This thought is the reminder I need, and it steadies me. It also gives me the courage to sit down in the ergonomically correct gray chair.

I flip open the folder, take a few deep breaths, and study the instructions more closely. My nerves settle. Because while there are a lot of big words that make the hack sound super complicated, the truth is, it’s really not. I’ve run this kind of game hundreds of times in hundreds of different systems. It’s all about the code, and I have a bunch of pretty, pretty codes up my sleeves.

Usually I’m all about finesse—I like my hacks to be as stylish as they are effective. But even though it says on the first page in the folder to take our time, that doing it right is more important than doing it fast, I can’t help feeling like this is a race. Four other people are out there, all of whom are probably doing this exact same thing. I don’t want to be the last one in the door—especially when I don’t know how many open spots they have in the program.

With that thought in mind, I turn on the computer. I’ll do whatever it takes to get my shot, even if it means brute-forcing my way into this thing.

The second the screen comes up, I bite back a groan. Seriously? They seriously gave me a computer that runs Windows to do this stuff? It’s bad enough that they don’t have Wi-Fi, that they keep us tethered to Ethernet like a bunch of lamers. But Windows? It’s like they’re some small-town sheriff’s office instead of the freaking CIA.

For a moment I wonder about the practicality of wiping the computer—installing Linux in place of Windows so I can actually do what I need to do with about a million times less hassle. But the clock keeps ticking in the back of my head, and doing that will take waaaaaaay too long, no matter how state of the art the system is.

Maybe that’s part of the test. Windows takes triple the time Linux does because of the way I have to format commands—but maybe that’s what they want. To measure how we do when we’re not in our comfort zone, using equipment that isn’t our own and an operating system that sucks.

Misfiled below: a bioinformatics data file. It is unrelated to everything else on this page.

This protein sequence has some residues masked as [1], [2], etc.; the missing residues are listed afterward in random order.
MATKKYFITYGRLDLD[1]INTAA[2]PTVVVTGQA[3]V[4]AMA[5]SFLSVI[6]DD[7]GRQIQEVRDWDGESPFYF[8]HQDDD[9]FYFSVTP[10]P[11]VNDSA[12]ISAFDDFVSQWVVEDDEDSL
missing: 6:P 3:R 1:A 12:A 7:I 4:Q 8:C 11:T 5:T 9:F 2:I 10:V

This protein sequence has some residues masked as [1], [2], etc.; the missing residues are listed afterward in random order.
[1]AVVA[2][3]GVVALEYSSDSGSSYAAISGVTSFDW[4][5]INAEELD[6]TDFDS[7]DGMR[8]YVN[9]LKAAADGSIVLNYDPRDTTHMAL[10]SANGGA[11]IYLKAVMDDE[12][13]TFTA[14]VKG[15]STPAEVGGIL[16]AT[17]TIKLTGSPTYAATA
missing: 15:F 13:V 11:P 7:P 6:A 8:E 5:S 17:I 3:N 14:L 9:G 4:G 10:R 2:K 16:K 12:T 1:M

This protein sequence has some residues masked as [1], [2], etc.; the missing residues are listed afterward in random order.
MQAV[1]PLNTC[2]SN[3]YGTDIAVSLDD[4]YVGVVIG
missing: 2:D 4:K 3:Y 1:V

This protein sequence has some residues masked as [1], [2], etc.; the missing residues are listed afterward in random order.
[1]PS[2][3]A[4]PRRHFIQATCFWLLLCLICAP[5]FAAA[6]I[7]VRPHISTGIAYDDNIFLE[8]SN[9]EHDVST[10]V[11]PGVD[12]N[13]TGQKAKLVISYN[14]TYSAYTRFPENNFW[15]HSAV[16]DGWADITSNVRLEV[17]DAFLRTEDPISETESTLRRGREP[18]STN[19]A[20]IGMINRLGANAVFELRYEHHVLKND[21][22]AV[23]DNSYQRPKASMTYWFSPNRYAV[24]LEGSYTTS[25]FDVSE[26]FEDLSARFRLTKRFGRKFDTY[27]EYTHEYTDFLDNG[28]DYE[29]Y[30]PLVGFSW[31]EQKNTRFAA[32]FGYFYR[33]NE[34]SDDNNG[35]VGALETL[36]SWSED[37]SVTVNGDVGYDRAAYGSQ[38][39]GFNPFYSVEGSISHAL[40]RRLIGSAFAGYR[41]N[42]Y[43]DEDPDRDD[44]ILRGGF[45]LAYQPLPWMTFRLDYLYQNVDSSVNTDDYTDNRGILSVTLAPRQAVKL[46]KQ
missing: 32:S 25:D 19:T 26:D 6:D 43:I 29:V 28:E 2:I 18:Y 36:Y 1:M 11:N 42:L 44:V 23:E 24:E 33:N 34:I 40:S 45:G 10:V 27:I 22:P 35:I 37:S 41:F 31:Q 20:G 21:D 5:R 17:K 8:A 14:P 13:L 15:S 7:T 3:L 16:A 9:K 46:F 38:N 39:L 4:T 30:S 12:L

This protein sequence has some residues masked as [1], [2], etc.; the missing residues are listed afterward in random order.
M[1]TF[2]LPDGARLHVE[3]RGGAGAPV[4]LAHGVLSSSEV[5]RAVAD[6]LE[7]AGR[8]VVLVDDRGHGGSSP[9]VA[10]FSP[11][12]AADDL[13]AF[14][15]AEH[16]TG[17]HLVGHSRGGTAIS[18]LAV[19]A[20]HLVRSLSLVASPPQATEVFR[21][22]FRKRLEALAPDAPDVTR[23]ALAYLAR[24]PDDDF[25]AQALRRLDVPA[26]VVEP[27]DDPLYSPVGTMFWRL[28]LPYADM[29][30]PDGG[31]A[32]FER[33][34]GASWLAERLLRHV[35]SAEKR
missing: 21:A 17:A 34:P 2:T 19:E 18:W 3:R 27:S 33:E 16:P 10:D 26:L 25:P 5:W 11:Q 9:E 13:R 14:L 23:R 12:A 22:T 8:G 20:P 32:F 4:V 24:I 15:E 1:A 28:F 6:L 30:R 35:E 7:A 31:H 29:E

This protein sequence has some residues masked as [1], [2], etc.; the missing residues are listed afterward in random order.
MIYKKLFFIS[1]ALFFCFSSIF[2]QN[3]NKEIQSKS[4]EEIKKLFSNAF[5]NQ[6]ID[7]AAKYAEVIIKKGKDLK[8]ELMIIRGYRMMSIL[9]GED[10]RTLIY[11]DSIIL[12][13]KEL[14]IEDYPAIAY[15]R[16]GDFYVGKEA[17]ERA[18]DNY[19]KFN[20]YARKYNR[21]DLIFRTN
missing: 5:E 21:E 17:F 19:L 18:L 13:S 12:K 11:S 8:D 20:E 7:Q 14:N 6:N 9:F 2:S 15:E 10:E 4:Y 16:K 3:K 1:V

The computer is password protected, just as I thought. A quick look through the desk shows that there’s nothing in it at all—they either emptied it out for us or this office is dedicated to auditions and interviews.

The thought makes me even more nervous, and I give up on finding the password and turn my focus instead to breaking in. It’s not the easiest thing to do, but it’s not impossible either—if you know what you’re doing.

I’ve spent years making sure I know exactly what I’m doing.

I strike a few keys, get to the command prompt behind Windows. Then I enter a few lines of code that let me establish a back door into the system. A few more lines of code help the OS recognize the back door, and from there it’s a simple matter to circumvent the password.

“Automagic, baby,” I crow before it registers that they might be recording me. Once it does, I keep my fist pump to myself, but it’s hard. I glance at the clock on the wall—less than five minutes and I’m in.

Once I’ve got control of the system, I write a few lines of code in Python just to test things out. I can program in the C languages and Java, but I much prefer Python since it cuts repetition down to bare bones—and the time saved is totally worth the installation time.

As soon as I’m up and running, I search the network’s IP addresses with my favorite mapping tool, looking for any open ports. Every single server they gave me has at least one open port, and though I have no idea where the servers lead (they’re just blind addresses to me), I spend a minute ranking how easy they are to access based on my own strengths and weaknesses. It’s not foolproof considering I’m not in any of their systems yet, but I’m betting when all is said and done, I’ll only be off by one or two, at most.

I’ve been doing this long enough to know what I’m talking about.

Grabbing a clip from my bag, I push my hair up and out of my eyes. And then I get to work.